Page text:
• Kelley Bayern

Mountain Mentors

Spring is a time of the year that gives me life. It's a cue for me to pull out my tent and check my sleeping pad for holes. My hiking boots still have dirt on them from last year. I see my camp stove and start to brainstorm future menus. And I can hear it from my 6th floor apartment. The walls are calling and I must go.

I have been on some awesome adventures already this Spring that I wish I had blogged about. To name a few big ones:

  • In mid-March, Elise and I kicked off the season with an extended weekend of climbing at Red Rock outside of Las Vegas. We climbed under blue skies, hit the night clubs on the strip, and won some money at Caesar's Palace. It was a win-win-win.

  • I took a ski trip into the Mt. Baker backcountry for some wild turns near Artist Point.

  • I soaked in the heavy juniper scents at Smith Rock State Park and climbed with the Tri-Cities crew.

  • Elise and I then tried to scramble up the Rabbit Ears just north of Beacon Rock in the Gorge. We failed. We'll have a vlog on that soon. Click here for more.

My recent adventure to the Royal Columns in Tieton, WA was finally something I felt compelled to write about. The trip had the same elements as all my adventures do - gorgeous mountain views, ropes, and a solid crew of friends. But this time around, I was learning how to trad climb.

For those who have no idea what this is - trad climbing is a style of climbing where the climber places all the protective gear themselves as they climb up. There are no bolts in place to clip in to. That is the difference between trad and sport climbing. Many people get sketched out by trad climbing, not only because there is a higher risk of injury, but because you tend to climb up crack systems, which involves a different technique. The massive element of trust you must have in yourself can also be a barrier. If you fall, you can only hope the gear you place will hold and catch you. The entire weekend in Tieton was devoted to learning how to place gear safely. Thankfully, I've got friends who are absolutely stoked on trad climbing and were willing to show me their ways.

The weekend started in the sunshine. The Royal Columns is a crag that overlooks the beautiful Tieton River and Highway-12 just west of Yakima. The recent April rains had rejuvenated the foilage, which popped against the blue sky. Wild flowers were in full bloom. Massive cracks ran up and down the crag and formed columns stacked next to each other. The cracks were what we'd be climbing. My friend Steve, a chemist by weekday, dirtbag come the weekend, brought all the gear and his rack of cams. He set up a mock-leading system, which meant that we'd be climbing on two ropes. One was set up on top rope to keep us on belay at all times and the other was used to mock lead while placing gear and practicing falls. We did this all afternoon. The temperatures started to rise but I was feeling pretty comfortable with the concept of camming and jamming my hands into very small places.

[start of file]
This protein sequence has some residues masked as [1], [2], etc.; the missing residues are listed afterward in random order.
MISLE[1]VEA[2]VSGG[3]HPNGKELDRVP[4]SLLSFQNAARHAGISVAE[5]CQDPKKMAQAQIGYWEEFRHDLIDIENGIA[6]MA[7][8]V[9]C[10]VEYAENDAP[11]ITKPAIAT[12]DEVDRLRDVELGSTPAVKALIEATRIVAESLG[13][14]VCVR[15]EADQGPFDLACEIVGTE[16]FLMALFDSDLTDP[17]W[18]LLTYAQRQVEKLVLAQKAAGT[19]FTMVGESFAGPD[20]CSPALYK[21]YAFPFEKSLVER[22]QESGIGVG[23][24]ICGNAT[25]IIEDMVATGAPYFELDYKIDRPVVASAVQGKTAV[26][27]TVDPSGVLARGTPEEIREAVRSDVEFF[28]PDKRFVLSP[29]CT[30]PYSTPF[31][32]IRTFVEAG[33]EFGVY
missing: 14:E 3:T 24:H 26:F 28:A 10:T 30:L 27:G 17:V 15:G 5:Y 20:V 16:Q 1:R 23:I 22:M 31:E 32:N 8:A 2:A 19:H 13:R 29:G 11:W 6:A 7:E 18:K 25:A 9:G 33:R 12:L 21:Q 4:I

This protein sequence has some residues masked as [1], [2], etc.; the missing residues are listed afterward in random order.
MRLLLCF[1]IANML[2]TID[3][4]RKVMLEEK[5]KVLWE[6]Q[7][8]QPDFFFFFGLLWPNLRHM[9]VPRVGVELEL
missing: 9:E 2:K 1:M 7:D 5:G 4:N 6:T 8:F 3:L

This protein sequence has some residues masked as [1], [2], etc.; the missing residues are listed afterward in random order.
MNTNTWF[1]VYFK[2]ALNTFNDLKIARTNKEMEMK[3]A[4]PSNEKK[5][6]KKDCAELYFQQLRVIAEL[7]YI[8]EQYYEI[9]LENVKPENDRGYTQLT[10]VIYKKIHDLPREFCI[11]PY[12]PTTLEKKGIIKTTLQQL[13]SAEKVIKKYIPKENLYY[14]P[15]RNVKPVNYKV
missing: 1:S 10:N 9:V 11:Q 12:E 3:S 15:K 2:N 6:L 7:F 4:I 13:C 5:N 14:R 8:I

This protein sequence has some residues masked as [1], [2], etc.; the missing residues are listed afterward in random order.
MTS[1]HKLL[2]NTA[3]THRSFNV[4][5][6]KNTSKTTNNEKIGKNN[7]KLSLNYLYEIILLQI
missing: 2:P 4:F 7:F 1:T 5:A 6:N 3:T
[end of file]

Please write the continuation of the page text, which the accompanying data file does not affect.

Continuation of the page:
So why trad climb and add more risk to an already dangerous sport? To me, I see this as a gateway to larger mountain pursuits. If you know how to protect yourself up a mountain, you can essentially explore anywhere. I have goals to send remote alpine peaks in the Cascades with skis strapped to my pack. I won't be limited to developed climbing areas that people have bolted routes on. I can go further into the backcountry and scope out the bears.

I want to give a big shoutout to Steve for willing to take a weekend and mentor me in trad climbing. I know too many people who have paid hundreds of dollars, if not thousands, to learn an outdoorsy hobby. Meanwhile, I have always been lucky enough to find and befriend those to take me out to the walls and up the highest summits in the PNW. The moral of all this is to be a mentor to others when you can. I believe that if the love for your hobby is that strong, you will dive at the opportunity to teach someone about it.

The weekend finished up with Steve's famous breakfast burritos, sandal tan lines over my toes, and a fresh stoke to the fire that fuels my outdoor goals. Cheers to my close community of climbing friends who make all of my weekends into epic adventures. It's time to plan some alpine ascents this summer. I do already have one in mind. In a few weekends, I'll be climbing The Tooth!



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Follow my thoughts, ideas, and adventures as I prepare to summit the tallest peaks in the Pacific Northwest.

Hello. I'm Kelley and I'm a bear.
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